Alas the summer has passed and it’s now time to take stock of QROPS developments in 2015. Things don’t stand still in life; the same can be said of the QROPS regime.
Since we last reported, there have been some significant changes imposed by HMRC on QROPS providers and the jurisdictions they operate from as follows:
- June 2015: HMRC confirms that Australian superannuation funds no longer meet the requirements to be considered as QROPS
- August 2015: UK Government moves to shut the QROPS public sector pension transfer loophole
1. The Australian dilemma
June witnessed a significant amount of activity with HMRC confirming that the QROPS list had been temporarily suspended in order to remove overseas schemes that do not meet the requirements of a QROPS. The list was suspended on 17 June, with HMRC sending a letter to all scheme providers asking them to confirm that their QROPS met the conditions of the ‘pensions age test’, which states that benefits can only be paid out of a scheme before the age of 55 in cases of ‘serious ill health’.
The wording of the HMRC announcement continued as follows: “If a scheme is not a QROPS then a transfer to that scheme will not be tax-free. You will need to satisfy yourself that the scheme you are transferring your UK pension to is a QROPS. As part of your checks you should always confirm with the manager of the scheme to which you want to transfer whether that scheme meets all of the requirements to be a Recognised Overseas Pension Scheme (ROPS).” In their statement, the revenue did not confirm whether illegitimate transfers will also be subject to an unauthorised payment charge; we are however expecting this to be the case
On the 1st of July, HMRC culled 3,137 QROPS from its approved list, with only 663 retaining their status. Australian was at the forefront of territories to have the majority of their registered QROPS delisted. The number of listed Australian schemes was reduced from 1,600 to one, leaving the local government superannuation scheme (which is solely open to local government employees) as the only one left remaining. Schemes in the Republic of Ireland also fared badly with the number listed dropping from 797 to 56, while Swiss schemes fell from 100 to one, Spanish ROPS from 16 to two, and South African schemes from 29 to seven.
The key point of contention in terms of the mass cull was the ‘pensions age test’ which came into force as of the 6th of April, 2015. It was ruled by HMRC that Australian superannuation funds do not meet this requirement given that they also permit the early payment of benefits in cases of ‘serious financial hardship’.
Until April, transfers from UK pension funds to Australian based QROPS have occurred without a tax penalty. Under the new rules such transfers can no longer occur. A legal representative of the Australian regulated superannuation funds did however write to HMRC requesting an exemption under the ‘pensions age test’ requirements.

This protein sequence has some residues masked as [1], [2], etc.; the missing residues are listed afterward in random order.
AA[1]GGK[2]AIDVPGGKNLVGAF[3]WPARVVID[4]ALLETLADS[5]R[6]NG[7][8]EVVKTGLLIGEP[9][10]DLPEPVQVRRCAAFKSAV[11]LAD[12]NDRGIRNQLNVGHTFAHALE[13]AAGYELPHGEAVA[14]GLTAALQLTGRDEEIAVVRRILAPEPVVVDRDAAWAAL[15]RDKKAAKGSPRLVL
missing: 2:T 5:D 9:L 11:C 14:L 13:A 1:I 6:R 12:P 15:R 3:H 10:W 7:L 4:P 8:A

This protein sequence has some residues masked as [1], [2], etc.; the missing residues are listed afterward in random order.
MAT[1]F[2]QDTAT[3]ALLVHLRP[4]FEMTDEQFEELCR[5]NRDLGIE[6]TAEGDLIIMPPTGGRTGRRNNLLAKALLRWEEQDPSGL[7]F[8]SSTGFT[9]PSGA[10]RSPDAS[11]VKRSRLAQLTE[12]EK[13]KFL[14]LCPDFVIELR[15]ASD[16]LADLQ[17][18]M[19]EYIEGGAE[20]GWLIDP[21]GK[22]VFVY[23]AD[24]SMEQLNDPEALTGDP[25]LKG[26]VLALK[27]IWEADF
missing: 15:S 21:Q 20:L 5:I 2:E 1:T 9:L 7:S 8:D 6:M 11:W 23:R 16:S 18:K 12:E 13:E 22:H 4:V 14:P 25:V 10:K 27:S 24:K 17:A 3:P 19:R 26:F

Since the beginning of September it would appear that many of the offending jurisdictions have amended their rules in order to comply with HMRC requirements. Four new Australian superannuation schemes have now been added to the list. South Africa and Spain have also been successful in increasing the number of QROPS on the HMRC list.
With circa 1.3m UK expatriates currently living in Australia and an estimated 43,000 new people emigrating there from Britain each year, it was important for a solution to be found in order to allow individuals to transfer their UK pensions where appropriate. These new developments offer individuals some degree of choice in terms of where they can transfer their pension; the number of schemes is expected to increase as discussions progress.
2. QROPS developments in 2015: The public sector loophole
The financial services industry has had some time to digest the UK pension reforms of April 2015. It now transpires that the initial banning of public sector pension transfers into QROPS did not extend to QROPS schemes that cater for non occupational pensions and which have their main administration in a state in the European Economic Area. Unfunded public sector schemes such as the UK Teachers’ Pension scheme had advised those members wishing to transfer their pension overseas of the loophole in the legislation. In order to close this loophole, the Government released Statutory Instrument 2015 No. 1614 in mid-August.
The amended legislation confirmed that: “the Regulations prevent transfers from an unfunded public service defined benefits scheme to a qualifying recognised overseas pension scheme which can provide flexible benefits as a result of the transfer, including those based in the European Economic Area.”
There are always going to be loopholes in any system which need to be addressed over time. In this case the window of opportunity was that overseas transfers of unfunded public sector schemes would be allowed if the QROPS was administered in the EEA. The UK Treasury has thus moved to close access to such transfers.
The QROPS regime continues to evolve.